- Read our ‘Know Before You Go’ guide.
Safety and Security
Safety and Security
Safety and security
There is a global risk of indiscriminate terrorist attacks, including in Belgium, which could be against civilian targets, including places frequented by tourists.
Following terrorism attacks in Brussels in 2016 security measures were reinforced and the public have been advised to exercise a higher level of vigilance.
In January 2018, the Belgian authorities reduced the threat level from Level 3 to Level 2. Level 2 represents an "unlikely" threat. This drop implies that the threat level has decreased and an attack has become less likely. However, Level 2 does not mean no threat exists. The move has seen a reduction in the number of army personnel patrolling the streets and a reduced security presence at large events.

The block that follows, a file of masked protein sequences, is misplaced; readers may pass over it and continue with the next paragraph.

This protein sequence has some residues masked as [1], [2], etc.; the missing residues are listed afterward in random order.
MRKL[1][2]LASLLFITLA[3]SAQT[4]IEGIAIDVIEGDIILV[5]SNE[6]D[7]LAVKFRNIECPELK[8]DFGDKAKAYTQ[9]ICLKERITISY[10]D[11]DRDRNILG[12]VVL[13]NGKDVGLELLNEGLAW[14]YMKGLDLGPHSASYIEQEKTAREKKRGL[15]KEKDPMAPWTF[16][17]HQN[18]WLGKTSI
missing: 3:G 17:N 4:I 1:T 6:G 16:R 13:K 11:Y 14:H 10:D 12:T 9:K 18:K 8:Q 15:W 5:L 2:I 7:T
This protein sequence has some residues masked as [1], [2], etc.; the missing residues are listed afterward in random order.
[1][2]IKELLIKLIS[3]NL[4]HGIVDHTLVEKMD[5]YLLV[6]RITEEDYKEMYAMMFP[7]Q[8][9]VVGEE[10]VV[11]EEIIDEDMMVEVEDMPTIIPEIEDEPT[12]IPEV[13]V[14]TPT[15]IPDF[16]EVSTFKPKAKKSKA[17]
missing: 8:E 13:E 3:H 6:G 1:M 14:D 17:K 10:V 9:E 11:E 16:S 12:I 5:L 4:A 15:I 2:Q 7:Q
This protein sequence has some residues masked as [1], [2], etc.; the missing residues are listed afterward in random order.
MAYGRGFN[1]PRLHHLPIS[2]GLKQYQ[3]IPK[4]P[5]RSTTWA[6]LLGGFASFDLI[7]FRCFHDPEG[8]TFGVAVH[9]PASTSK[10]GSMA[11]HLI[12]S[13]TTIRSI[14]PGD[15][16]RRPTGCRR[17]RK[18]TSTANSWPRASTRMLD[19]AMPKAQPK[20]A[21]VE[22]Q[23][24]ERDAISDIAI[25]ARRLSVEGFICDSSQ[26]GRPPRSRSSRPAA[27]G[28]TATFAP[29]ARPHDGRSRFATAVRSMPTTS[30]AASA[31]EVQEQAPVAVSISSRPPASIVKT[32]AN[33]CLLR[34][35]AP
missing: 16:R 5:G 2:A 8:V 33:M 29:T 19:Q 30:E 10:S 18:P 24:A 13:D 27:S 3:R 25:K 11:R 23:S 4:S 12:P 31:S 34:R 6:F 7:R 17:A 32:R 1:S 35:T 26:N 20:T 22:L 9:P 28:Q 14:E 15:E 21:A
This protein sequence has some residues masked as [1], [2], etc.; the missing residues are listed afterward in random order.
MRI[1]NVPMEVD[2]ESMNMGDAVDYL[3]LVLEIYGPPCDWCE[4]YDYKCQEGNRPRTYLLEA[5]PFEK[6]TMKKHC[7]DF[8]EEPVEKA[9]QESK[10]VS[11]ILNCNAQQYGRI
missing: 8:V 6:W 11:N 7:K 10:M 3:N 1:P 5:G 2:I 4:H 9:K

We advise Irish citizens to maintain an awareness of their surroundings, remain vigilant and in the event of a security incident to follow the advice of local authorities.
Crime remains relatively low in Belgium but you should take sensible precautions:
- Don’t carry your credit card, travel tickets and money together - leave spare cash and valuables in a safe place
- Don’t carry your passport unless absolutely necessary and leave a copy of your passport (and travel and insurance documents) with family or friends at home
- Avoid showing large sums of money in public and don’t use ATMs after dark, especially if you are alone. Check no one has followed you after conducting your business
- Keep a close eye on your personal belongings and hold on to them in public places such as internet cafes, train and bus stations